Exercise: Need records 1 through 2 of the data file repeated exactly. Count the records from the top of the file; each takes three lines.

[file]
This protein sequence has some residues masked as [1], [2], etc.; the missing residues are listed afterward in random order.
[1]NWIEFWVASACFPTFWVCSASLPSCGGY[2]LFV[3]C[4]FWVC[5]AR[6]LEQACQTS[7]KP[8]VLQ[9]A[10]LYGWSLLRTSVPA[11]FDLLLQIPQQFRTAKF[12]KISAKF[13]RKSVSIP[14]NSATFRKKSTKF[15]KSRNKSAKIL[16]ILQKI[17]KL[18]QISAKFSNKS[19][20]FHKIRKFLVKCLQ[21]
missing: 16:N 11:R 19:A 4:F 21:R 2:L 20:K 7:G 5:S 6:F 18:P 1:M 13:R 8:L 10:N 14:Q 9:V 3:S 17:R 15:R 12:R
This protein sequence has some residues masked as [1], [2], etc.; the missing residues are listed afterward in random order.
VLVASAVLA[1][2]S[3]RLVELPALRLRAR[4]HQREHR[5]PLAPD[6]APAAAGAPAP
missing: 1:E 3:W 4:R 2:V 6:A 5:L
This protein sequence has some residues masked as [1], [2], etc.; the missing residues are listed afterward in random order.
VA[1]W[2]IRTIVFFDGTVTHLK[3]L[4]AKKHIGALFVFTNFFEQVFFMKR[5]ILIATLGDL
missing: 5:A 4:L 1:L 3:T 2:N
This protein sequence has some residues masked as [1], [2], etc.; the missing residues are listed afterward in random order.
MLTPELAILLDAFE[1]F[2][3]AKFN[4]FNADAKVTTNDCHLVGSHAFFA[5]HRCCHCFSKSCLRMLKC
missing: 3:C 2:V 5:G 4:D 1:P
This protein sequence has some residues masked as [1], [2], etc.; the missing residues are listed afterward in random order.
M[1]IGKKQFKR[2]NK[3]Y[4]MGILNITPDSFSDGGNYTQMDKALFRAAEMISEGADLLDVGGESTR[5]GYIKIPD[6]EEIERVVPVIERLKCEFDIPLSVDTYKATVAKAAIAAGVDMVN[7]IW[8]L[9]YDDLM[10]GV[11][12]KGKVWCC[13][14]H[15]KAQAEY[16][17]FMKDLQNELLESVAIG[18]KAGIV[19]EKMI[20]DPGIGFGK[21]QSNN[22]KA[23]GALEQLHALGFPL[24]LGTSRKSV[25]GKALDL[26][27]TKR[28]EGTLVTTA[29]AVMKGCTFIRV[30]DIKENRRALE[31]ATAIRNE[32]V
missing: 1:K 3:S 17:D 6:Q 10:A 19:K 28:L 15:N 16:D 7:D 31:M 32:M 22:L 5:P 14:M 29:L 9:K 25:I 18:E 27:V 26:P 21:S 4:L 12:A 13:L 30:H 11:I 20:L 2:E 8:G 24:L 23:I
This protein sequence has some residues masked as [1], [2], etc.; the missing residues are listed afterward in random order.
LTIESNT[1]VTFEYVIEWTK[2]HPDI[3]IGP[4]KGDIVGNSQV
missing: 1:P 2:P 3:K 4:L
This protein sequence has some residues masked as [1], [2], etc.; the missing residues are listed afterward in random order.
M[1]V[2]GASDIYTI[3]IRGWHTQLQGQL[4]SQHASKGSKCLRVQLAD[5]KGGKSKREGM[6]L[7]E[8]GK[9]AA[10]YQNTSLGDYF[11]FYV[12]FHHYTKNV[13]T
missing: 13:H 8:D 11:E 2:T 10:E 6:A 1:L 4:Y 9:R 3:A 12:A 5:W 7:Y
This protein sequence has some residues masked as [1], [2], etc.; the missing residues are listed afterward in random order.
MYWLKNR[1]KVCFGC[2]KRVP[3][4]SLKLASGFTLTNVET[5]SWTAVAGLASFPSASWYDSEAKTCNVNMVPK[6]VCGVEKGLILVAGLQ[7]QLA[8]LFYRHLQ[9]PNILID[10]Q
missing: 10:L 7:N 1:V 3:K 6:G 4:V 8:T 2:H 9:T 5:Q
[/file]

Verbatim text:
This protein sequence has some residues masked as [1], [2], etc.; the missing residues are listed afterward in random order.
[1]NWIEFWVASACFPTFWVCSASLPSCGGY[2]LFV[3]C[4]FWVC[5]AR[6]LEQACQTS[7]KP[8]VLQ[9]A[10]LYGWSLLRTSVPA[11]FDLLLQIPQQFRTAKF[12]KISAKF[13]RKSVSIP[14]NSATFRKKSTKF[15]KSRNKSAKIL[16]ILQKI[17]KL[18]QISAKFSNKS[19][20]FHKIRKFLVKCLQ[21]
missing: 16:N 11:R 19:A 4:F 21:R 2:L 20:K 7:G 5:S 6:F 18:P 1:M 13:R 8:L 10:N 14:Q 9:V 3:S 17:R 15:R 12:R
This protein sequence has some residues masked as [1], [2], etc.; the missing residues are listed afterward in random order.
VLVASAVLA[1][2]S[3]RLVELPALRLRAR[4]HQREHR[5]PLAPD[6]APAAAGAPAP
missing: 1:E 3:W 4:R 2:V 6:A 5:L